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Resurrection this as to see if you found anything out. I have a similiar issue with my '93 LC.

My VSV for EGR seems to not be closing when the vehicle is warm and I throttle up to 2,500 rpms. It passes all the bench testing requirements (resistance between connectors, no continuity between connectors and body, closes with 12 volts). It also closes when I ground the connection at the ECU.
This leads me to believe the ECU is not getting all of the inputs needed to tell it to close the VSV. What conditions are needed to close this connect?

This is what I think: coolant temperature and throttle position. The temperature gage is working and I bench tested the throttle position sensor and it worked out.

Any ideas? I replaced the EGR modulator and the EGR valve works because it kills the truck when I apply intake vacuum.
Thanks!
DT
 

Gumby

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The VSV should be completely ECM controlled based on the following criteria

The engine must be warm - ECT signal must be correct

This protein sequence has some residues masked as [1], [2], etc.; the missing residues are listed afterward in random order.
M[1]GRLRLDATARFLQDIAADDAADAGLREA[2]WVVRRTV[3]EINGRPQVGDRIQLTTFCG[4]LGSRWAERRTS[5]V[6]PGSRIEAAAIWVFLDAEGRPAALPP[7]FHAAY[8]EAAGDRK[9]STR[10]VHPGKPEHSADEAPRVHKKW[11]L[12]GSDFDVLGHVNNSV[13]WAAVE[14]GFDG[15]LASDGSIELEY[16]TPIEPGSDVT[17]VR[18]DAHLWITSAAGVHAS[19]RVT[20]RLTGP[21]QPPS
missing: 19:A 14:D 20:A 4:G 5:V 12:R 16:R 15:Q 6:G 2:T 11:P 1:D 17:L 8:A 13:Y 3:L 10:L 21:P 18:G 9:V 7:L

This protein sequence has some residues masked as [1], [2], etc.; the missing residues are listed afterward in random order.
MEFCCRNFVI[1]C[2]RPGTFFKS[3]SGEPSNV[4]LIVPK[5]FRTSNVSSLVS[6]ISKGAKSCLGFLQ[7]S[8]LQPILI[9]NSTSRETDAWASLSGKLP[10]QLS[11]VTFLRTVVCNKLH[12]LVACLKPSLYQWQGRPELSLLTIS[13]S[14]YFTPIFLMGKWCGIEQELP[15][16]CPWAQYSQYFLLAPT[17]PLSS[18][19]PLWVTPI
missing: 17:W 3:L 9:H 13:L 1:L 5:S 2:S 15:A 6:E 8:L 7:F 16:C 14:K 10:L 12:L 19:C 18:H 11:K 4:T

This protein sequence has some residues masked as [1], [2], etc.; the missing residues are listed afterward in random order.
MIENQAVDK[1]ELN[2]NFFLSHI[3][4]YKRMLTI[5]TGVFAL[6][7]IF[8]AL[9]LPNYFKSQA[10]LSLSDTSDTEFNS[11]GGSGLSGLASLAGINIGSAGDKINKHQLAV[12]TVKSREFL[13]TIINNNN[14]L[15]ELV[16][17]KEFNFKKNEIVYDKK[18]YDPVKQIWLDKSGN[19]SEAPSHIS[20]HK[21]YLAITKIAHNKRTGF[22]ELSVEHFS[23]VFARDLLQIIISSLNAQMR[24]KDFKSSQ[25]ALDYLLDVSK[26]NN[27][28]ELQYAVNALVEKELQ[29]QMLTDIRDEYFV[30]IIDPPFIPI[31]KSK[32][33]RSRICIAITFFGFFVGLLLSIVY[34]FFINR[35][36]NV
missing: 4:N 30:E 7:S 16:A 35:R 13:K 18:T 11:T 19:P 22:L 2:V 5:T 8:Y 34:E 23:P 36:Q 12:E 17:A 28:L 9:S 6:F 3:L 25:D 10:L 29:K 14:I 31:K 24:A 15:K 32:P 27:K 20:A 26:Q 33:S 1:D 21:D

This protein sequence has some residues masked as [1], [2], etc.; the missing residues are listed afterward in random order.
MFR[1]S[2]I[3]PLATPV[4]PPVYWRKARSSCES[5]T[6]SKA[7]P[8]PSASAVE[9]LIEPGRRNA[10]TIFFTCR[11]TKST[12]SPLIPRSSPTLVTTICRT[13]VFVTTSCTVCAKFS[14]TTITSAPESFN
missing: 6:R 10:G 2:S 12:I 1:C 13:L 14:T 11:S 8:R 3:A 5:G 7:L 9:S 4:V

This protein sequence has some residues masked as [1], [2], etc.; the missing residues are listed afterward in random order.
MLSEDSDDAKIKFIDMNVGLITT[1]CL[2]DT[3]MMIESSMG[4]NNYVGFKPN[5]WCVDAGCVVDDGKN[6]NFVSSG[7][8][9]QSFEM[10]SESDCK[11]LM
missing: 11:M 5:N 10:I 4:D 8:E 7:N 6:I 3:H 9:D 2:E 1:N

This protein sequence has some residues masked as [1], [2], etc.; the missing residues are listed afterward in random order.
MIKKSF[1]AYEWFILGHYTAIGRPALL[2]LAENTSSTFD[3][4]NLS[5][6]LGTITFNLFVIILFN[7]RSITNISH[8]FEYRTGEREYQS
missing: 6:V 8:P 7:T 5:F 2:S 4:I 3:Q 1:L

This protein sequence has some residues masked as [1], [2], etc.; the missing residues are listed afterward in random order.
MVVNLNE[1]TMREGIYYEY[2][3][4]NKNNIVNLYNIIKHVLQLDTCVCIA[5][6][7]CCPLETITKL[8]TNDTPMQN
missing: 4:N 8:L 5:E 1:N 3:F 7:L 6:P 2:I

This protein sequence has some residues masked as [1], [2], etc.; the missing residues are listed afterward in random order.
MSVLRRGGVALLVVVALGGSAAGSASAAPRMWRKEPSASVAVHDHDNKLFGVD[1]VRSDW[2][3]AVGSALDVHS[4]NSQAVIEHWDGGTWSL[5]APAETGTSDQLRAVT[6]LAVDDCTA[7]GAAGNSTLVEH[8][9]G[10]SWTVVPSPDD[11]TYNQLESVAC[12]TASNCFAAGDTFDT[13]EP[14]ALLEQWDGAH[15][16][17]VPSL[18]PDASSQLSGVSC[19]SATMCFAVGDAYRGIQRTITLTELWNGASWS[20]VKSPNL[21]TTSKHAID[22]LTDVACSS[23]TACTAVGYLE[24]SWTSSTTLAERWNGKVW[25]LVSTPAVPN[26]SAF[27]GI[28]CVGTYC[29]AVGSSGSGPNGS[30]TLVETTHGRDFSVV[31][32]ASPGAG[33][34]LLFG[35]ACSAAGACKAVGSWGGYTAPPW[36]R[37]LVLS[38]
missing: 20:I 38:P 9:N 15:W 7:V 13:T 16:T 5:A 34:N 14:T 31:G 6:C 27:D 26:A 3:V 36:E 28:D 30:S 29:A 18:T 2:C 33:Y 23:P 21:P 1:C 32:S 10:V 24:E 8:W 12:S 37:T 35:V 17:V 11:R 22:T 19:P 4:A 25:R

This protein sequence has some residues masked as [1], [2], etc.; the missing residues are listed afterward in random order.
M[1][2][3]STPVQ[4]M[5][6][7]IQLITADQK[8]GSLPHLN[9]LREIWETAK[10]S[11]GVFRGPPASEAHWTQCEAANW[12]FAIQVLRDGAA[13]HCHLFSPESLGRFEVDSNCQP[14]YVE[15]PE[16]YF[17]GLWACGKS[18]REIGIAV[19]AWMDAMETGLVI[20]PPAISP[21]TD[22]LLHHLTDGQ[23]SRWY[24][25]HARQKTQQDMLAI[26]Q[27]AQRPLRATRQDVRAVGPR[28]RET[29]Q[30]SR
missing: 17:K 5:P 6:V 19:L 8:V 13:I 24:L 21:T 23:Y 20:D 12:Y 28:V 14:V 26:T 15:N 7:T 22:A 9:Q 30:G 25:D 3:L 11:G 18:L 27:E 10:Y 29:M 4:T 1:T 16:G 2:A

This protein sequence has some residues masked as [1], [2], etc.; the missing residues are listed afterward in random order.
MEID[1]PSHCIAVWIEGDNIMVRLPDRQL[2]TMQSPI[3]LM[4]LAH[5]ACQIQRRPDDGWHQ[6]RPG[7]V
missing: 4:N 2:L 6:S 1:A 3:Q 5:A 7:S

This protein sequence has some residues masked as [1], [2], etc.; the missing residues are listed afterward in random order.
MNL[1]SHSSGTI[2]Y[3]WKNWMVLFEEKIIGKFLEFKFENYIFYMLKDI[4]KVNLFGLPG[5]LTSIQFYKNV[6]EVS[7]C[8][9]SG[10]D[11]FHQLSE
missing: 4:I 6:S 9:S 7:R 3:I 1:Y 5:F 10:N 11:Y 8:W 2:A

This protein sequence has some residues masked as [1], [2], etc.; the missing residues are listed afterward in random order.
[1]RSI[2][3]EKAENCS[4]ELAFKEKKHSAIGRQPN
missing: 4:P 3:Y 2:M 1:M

The vehicle is moving at cruising speed - VSS must be working
The vehicle is at at least partial throttle opening, but not WOT. TPS must be working.

It may well take in engine load information from the manifold pressure sensor and/or MAF and it may well calculate run time and not open it until the engine has been running for more than a set amount of time.

If you can find a table of OBDii monitor enable criteria it would tell you for sure what you have to do to get it to work.
 
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Thanks for input. Truck is OBDI and i don't have a scanner. FSM states to check VSV function when warm and at 2500 rpms by attaching a vacuum gage between EGR and EGR modulator. Should see some vacuum indicating the VSV has closed.
Maybe I should route the vacuum gage to the cab and get real time info...
Thanks